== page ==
Anger and frustration for generation of Palestinians in Gaza who have spent their entire lives in the fenced-off territory
Cruising south along Israel’s coastal highway, there are almost no signs that you are approaching Gaza. Two million people live trapped on a thin slice of land along the Mediterranean, but someone could easily drive right past and miss it altogether.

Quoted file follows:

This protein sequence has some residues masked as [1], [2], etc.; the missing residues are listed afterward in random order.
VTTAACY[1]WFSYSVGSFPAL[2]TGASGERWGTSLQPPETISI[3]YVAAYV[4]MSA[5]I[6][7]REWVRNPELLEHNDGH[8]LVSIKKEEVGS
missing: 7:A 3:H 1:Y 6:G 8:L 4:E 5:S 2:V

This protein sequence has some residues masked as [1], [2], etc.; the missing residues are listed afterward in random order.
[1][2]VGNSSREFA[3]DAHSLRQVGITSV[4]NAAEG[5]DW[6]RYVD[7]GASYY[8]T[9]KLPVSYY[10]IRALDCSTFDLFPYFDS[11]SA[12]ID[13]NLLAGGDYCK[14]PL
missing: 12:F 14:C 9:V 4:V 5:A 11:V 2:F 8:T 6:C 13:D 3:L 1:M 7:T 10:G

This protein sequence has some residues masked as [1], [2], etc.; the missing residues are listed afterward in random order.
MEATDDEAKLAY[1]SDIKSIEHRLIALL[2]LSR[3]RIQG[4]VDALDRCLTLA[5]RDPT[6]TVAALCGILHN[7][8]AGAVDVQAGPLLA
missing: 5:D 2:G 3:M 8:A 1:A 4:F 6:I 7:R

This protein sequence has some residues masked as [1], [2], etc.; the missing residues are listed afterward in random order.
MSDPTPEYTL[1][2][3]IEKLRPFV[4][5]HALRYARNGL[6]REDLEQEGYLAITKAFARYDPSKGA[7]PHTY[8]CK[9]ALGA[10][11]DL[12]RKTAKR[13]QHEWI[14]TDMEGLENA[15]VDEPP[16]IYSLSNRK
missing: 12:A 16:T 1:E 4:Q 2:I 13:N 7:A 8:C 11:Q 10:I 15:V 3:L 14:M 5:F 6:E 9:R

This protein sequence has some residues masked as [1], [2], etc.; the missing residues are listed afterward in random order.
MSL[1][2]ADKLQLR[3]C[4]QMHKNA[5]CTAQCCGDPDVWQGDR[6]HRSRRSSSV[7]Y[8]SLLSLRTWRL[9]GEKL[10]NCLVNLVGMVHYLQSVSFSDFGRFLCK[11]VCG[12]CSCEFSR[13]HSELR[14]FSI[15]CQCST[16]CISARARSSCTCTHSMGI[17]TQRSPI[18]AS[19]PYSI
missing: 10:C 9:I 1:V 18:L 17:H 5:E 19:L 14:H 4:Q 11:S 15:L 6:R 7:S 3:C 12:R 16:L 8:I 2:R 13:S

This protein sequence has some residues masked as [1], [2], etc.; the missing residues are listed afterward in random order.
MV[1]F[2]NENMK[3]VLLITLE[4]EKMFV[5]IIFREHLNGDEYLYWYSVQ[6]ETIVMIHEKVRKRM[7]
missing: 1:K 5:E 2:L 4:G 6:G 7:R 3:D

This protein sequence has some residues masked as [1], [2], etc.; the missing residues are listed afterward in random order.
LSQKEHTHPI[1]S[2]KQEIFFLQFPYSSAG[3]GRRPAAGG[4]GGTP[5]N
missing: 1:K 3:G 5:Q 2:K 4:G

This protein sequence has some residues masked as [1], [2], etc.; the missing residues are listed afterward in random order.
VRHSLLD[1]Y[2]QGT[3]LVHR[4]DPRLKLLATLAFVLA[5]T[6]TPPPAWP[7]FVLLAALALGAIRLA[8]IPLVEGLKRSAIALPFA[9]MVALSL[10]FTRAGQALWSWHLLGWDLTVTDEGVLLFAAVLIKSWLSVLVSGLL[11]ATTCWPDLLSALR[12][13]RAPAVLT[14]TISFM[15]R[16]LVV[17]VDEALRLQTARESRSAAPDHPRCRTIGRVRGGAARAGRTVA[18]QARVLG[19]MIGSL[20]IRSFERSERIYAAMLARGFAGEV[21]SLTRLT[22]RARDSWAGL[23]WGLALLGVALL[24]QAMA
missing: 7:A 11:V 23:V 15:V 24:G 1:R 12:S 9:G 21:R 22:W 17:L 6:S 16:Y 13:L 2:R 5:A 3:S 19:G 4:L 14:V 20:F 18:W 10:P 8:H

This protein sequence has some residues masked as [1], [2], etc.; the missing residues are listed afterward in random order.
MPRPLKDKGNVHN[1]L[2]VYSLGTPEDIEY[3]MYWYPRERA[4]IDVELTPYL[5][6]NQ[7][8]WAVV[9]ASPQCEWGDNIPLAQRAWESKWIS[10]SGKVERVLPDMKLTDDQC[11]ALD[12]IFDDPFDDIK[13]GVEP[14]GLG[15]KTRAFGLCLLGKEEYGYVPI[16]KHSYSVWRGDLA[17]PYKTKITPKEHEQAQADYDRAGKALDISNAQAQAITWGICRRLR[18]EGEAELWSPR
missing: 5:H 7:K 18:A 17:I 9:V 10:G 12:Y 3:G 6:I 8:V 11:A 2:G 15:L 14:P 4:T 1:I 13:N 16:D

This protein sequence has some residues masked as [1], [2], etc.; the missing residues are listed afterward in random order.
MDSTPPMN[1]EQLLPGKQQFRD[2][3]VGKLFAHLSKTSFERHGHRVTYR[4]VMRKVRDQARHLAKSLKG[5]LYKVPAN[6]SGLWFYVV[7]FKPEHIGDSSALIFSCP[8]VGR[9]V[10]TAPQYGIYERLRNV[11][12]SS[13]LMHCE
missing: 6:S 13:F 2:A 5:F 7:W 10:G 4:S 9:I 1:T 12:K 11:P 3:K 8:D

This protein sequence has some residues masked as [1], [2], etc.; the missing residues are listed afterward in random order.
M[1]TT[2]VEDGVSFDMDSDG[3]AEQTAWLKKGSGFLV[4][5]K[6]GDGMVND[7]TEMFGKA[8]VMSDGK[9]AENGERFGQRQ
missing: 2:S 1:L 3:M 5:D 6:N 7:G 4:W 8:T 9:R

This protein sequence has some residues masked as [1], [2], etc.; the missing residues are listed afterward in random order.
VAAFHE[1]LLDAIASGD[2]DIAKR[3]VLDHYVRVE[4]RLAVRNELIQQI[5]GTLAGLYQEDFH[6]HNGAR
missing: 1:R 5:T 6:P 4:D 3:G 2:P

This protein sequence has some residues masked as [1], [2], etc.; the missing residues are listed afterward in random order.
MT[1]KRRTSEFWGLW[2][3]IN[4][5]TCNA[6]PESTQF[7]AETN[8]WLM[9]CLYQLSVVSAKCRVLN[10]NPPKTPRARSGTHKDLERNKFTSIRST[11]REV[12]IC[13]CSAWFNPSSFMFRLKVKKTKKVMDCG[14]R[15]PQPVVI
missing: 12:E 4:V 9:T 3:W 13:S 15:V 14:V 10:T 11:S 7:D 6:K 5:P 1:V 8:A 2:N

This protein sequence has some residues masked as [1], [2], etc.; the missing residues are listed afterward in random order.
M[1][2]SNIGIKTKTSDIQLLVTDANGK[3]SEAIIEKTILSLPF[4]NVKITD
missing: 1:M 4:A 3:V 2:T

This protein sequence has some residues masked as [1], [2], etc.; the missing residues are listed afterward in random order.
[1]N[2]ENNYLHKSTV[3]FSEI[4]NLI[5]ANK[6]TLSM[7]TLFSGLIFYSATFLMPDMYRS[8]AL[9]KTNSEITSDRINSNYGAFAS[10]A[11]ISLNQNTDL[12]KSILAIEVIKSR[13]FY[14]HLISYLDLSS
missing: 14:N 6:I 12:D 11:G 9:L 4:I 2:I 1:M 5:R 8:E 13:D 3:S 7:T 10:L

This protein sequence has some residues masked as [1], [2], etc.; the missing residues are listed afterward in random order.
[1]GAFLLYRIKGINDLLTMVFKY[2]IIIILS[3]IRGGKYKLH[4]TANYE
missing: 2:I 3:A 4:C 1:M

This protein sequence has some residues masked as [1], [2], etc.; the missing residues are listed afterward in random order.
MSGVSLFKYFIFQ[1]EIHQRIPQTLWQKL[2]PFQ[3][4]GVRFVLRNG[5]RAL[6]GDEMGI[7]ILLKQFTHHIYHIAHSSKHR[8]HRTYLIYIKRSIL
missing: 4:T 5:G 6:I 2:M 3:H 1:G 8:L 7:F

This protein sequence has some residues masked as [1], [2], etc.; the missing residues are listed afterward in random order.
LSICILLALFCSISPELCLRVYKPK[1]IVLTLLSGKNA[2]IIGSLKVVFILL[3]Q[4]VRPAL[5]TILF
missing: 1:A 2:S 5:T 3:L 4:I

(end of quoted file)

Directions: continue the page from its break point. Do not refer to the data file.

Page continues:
For visitors to the strip – restricted mainly to diplomats, aid workers and journalists – the last stop in Israel is a service station, where Red Sea-bound tourists and commuters sip lattes and eat chocolate croissants at an American-style coffeehouse. Walking back to their cars, they may glimpse the only hint of Gaza’s existence – a white orb high in the southern sky, a tethered surveillance balloon that provides the Israeli army with a 24-hour overhead view of the enclave.